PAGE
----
Privacy settings and tagging others
Think our family photos are just going to friends and family? When’s the last time we all reviewed our privacy settings? We could easily and unknowingly be sharing with friends-of-friends (AKA strangers) or even the public (also strangers).
In addition to posting and sharing photos, tagging our children or spouses, as well as other children and their parents, in pictures creates a more vast audience. Depending on everyone’s privacy settings, tagging can share images with those above-mentioned friends-of-friends (AKA strangers) or even the public (also strangers).
Always important to remember: I’ve seen privacy settings phrased as a “courtesy” and not a “guarantee.” Unfortunately, even the best privacy settings can fail us. So, if there’s someone who shouldn’t see it, don’t post it.
Trick: Stay up-to-date with privacy settings on each social platform and don’t tag others. Be mindful of those settings and make them work for you. All the time. It’s slightly different for each social platform, but here’s a handy-dandy guide to help you learn how to update your privacy settings on popular devices and online services.
Do this Trepid Tech Mom a favor and head on over to Facebook: Go to "Settings" > Click "Privacy" > Make sure “Who can see your future posts?” says “Friends” and not “Public.”
Want to take it a step further? You can also limit the audience for posts you’ve shared with “friends-of-friends” or “public” in this same area. Before doing so, learn more about changing old posts.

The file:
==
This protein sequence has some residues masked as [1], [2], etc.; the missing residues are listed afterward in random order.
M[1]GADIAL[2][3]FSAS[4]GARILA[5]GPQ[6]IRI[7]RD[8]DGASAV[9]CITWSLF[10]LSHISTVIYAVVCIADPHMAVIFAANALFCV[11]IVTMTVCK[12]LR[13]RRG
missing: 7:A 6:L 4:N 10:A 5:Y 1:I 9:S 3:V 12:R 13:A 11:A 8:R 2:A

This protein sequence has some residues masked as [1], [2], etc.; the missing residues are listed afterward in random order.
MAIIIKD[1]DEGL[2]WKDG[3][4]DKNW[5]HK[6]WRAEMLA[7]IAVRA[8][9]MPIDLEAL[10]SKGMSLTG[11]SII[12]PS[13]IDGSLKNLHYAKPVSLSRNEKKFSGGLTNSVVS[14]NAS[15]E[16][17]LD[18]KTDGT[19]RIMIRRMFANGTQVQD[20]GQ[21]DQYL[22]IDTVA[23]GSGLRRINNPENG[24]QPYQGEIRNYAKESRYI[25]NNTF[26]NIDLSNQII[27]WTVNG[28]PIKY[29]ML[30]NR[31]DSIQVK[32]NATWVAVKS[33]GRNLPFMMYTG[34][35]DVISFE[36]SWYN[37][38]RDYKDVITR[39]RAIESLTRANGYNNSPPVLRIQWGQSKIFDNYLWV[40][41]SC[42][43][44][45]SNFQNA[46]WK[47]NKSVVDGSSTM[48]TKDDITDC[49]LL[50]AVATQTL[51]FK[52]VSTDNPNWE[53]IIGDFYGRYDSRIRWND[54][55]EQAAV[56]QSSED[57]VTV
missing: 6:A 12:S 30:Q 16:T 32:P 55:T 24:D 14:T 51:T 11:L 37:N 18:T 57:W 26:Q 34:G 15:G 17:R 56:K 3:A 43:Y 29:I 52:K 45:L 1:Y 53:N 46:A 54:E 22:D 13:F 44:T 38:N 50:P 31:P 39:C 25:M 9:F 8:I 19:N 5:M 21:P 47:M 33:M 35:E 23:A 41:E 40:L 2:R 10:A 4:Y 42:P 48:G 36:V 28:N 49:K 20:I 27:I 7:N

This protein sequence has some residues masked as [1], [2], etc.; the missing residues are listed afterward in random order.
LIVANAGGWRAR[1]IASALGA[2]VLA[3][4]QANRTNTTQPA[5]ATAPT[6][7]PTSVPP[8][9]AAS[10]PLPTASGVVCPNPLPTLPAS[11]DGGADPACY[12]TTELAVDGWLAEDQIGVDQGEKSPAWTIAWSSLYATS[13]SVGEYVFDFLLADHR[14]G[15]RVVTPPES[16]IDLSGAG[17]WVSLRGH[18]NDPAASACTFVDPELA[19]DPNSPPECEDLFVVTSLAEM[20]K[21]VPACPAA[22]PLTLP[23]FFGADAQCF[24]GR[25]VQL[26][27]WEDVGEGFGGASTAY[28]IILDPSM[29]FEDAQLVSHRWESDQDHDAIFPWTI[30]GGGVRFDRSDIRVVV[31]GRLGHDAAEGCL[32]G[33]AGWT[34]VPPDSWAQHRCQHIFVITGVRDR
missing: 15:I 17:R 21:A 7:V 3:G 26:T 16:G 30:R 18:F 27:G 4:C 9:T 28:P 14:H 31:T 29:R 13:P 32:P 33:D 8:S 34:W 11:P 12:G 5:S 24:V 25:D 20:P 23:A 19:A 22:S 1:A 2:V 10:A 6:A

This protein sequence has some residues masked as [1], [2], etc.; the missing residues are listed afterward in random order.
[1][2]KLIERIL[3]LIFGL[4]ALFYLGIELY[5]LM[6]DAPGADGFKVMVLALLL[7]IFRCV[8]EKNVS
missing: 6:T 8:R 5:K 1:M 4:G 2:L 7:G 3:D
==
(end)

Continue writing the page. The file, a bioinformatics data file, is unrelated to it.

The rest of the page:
3. Our pics have the power to cause embarrassment and hurt feelings
Those fun, goofy pics can be cause for embarrassment or hurt feelings now and in the future. Sure, many of us have fallen victim to the “oh-but-you-were-so-cute” (paper) photos being brought out from our younger years. While few (hopefully) for us, the next generation is growing up with their lives broadcasted online. The casual sharing these frequent “oh, it is harmless” images may be innocent to us, but we’re not kids. Or tweens. Or teens. Or college applicants. Or job hunters.
Embarrassment aside, hurt feelings can also pop up with the swipe of a screen. Ever heard of the tween who was scrolling their social feed only to see all of their best friends hanging out together without him or her? Or perhaps just as upsetting … were they cropped out? Maybe our photos are showing just a sampling of a group of friends and family, and others may have missed out on the fun. How will they feel if and when they scroll past it?
Trick: Child Rescue Coalition, as part of their Kids for Privacy Campaign, suggests before sharing our child’s image on social media, we ask ourselves:
Why am I sharing this?